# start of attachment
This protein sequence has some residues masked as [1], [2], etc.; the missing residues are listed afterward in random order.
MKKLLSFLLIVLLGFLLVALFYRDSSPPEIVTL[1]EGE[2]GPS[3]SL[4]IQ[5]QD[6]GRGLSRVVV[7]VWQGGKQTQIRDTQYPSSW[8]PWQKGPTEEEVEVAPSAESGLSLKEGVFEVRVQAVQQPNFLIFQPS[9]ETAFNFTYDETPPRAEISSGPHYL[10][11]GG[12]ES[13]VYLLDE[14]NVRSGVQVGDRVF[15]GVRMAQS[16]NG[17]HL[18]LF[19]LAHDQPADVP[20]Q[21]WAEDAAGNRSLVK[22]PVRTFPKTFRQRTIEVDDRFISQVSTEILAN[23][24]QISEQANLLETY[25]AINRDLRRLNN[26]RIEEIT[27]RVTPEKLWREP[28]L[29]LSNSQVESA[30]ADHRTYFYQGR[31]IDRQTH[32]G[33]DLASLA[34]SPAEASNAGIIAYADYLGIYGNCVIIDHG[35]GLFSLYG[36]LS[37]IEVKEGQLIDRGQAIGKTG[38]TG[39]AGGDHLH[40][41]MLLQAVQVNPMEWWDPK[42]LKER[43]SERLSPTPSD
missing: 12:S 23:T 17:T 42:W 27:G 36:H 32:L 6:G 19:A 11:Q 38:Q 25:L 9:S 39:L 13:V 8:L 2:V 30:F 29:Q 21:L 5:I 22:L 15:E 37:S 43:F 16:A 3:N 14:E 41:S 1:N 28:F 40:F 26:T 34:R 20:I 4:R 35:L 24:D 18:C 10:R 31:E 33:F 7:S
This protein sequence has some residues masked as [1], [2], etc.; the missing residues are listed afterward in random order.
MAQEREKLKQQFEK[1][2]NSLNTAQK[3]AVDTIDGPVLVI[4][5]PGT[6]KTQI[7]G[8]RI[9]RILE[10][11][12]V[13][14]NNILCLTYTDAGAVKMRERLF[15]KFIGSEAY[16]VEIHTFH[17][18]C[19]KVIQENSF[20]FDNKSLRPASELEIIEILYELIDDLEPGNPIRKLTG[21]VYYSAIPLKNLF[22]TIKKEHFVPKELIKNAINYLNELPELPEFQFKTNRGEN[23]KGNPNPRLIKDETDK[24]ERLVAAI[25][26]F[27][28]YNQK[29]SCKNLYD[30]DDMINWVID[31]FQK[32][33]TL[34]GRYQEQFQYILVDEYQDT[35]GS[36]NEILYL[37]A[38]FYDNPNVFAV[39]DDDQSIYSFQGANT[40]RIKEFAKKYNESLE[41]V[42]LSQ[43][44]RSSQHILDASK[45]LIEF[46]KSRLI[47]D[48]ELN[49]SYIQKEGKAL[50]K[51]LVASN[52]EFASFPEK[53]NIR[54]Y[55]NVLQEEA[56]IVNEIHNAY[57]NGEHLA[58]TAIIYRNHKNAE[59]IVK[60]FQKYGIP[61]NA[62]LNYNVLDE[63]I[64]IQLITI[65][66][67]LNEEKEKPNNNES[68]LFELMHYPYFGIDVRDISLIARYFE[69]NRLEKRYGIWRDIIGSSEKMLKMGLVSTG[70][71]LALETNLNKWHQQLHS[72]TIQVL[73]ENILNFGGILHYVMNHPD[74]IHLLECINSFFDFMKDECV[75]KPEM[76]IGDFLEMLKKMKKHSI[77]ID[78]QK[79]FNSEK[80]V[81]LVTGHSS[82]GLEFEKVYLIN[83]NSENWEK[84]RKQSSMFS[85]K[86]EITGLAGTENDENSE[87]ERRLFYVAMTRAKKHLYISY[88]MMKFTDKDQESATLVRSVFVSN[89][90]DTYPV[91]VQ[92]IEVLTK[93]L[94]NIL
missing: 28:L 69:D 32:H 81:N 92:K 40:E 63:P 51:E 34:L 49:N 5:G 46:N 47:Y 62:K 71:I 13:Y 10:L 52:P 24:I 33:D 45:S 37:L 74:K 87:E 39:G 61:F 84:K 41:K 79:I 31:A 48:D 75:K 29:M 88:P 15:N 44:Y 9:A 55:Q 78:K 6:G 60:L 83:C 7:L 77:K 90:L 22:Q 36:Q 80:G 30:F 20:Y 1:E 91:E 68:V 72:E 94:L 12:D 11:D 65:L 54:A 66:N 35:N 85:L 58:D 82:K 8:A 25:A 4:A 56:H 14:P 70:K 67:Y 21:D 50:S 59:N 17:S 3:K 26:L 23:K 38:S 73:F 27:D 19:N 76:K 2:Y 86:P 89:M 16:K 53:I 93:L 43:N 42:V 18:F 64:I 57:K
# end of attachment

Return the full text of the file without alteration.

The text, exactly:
This protein sequence has some residues masked as [1], [2], etc.; the missing residues are listed afterward in random order.
MKKLLSFLLIVLLGFLLVALFYRDSSPPEIVTL[1]EGE[2]GPS[3]SL[4]IQ[5]QD[6]GRGLSRVVV[7]VWQGGKQTQIRDTQYPSSW[8]PWQKGPTEEEVEVAPSAESGLSLKEGVFEVRVQAVQQPNFLIFQPS[9]ETAFNFTYDETPPRAEISSGPHYL[10][11]GG[12]ES[13]VYLLDE[14]NVRSGVQVGDRVF[15]GVRMAQS[16]NG[17]HL[18]LF[19]LAHDQPADVP[20]Q[21]WAEDAAGNRSLVK[22]PVRTFPKTFRQRTIEVDDRFISQVSTEILAN[23][24]QISEQANLLETY[25]AINRDLRRLNN[26]RIEEIT[27]RVTPEKLWREP[28]L[29]LSNSQVESA[30]ADHRTYFYQGR[31]IDRQTH[32]G[33]DLASLA[34]SPAEASNAGIIAYADYLGIYGNCVIIDHG[35]GLFSLYG[36]LS[37]IEVKEGQLIDRGQAIGKTG[38]TG[39]AGGDHLH[40][41]MLLQAVQVNPMEWWDPK[42]LKER[43]SERLSPTPSD
missing: 12:S 23:T 17:T 42:W 27:G 36:H 32:L 6:G 19:A 11:Q 38:Q 25:L 9:S 39:L 13:V 8:L 2:V 30:F 29:Q 21:L 5:I 22:L 15:E 37:S 43:F 16:A 3:N 14:E 41:S 1:N 28:F 40:F 26:T 34:R 20:I 4:R 35:L 24:D 18:C 10:R 31:E 33:F 7:S
This protein sequence has some residues masked as [1], [2], etc.; the missing residues are listed afterward in random order.
MAQEREKLKQQFEK[1][2]NSLNTAQK[3]AVDTIDGPVLVI[4][5]PGT[6]KTQI[7]G[8]RI[9]RILE[10][11][12]V[13][14]NNILCLTYTDAGAVKMRERLF[15]KFIGSEAY[16]VEIHTFH[17][18]C[19]KVIQENSF[20]FDNKSLRPASELEIIEILYELIDDLEPGNPIRKLTG[21]VYYSAIPLKNLF[22]TIKKEHFVPKELIKNAINYLNELPELPEFQFKTNRGEN[23]KGNPNPRLIKDETDK[24]ERLVAAI[25][26]F[27][28]YNQK[29]SCKNLYD[30]DDMINWVID[31]FQK[32][33]TL[34]GRYQEQFQYILVDEYQDT[35]GS[36]NEILYL[37]A[38]FYDNPNVFAV[39]DDDQSIYSFQGANT[40]RIKEFAKKYNESLE[41]V[42]LSQ[43][44]RSSQHILDASK[45]LIEF[46]KSRLI[47]D[48]ELN[49]SYIQKEGKAL[50]K[51]LVASN[52]EFASFPEK[53]NIR[54]Y[55]NVLQEEA[56]IVNEIHNAY[57]NGEHLA[58]TAIIYRNHKNAE[59]IVK[60]FQKYGIP[61]NA[62]LNYNVLDE[63]I[64]IQLITI[65][66][67]LNEEKEKPNNNES[68]LFELMHYPYFGIDVRDISLIARYFE[69]NRLEKRYGIWRDIIGSSEKMLKMGLVSTG[70][71]LALETNLNKWHQQLHS[72]TIQVL[73]ENILNFGGILHYVMNHPD[74]IHLLECINSFFDFMKDECV[75]KPEM[76]IGDFLEMLKKMKKHSI[77]ID[78]QK[79]FNSEK[80]V[81]LVTGHSS[82]GLEFEKVYLIN[83]NSENWEK[84]RKQSSMFS[85]K[86]EITGLAGTENDENSE[87]ERRLFYVAMTRAKKHLYISY[88]MMKFTDKDQESATLVRSVFVSN[89][90]DTYPV[91]VQ[92]IEVLTK[93]L[94]NIL
missing: 28:L 69:D 32:H 81:N 92:K 40:E 63:P 51:E 34:L 49:N 5:G 46:N 47:Y 62:K 71:I 13:Y 10:L 52:P 24:I 33:D 45:S 37:L 74:K 87:E 39:G 61:F 84:K 41:K 79:I 31:A 48:D 75:K 29:M 88:P 15:N 44:Y 9:A 55:Q 78:K 6:G 60:L 83:C 7:L 77:K 90:L 22:Q 36:Q 80:G 30:F 20:Y 1:E 91:E 68:V 72:E 94:L 12:D 11:D 65:L 54:A 66:N 35:N 85:L 58:D 82:K 8:A 25:A 4:A 56:H 14:P 70:K 67:Y 21:D 50:S 59:N 17:S 3:K 26:L 23:K 38:S 73:F 27:D 19:N 76:K 2:Y 86:P 89:M 16:K 53:I 93:L 43:N 42:V 18:F 64:I 57:K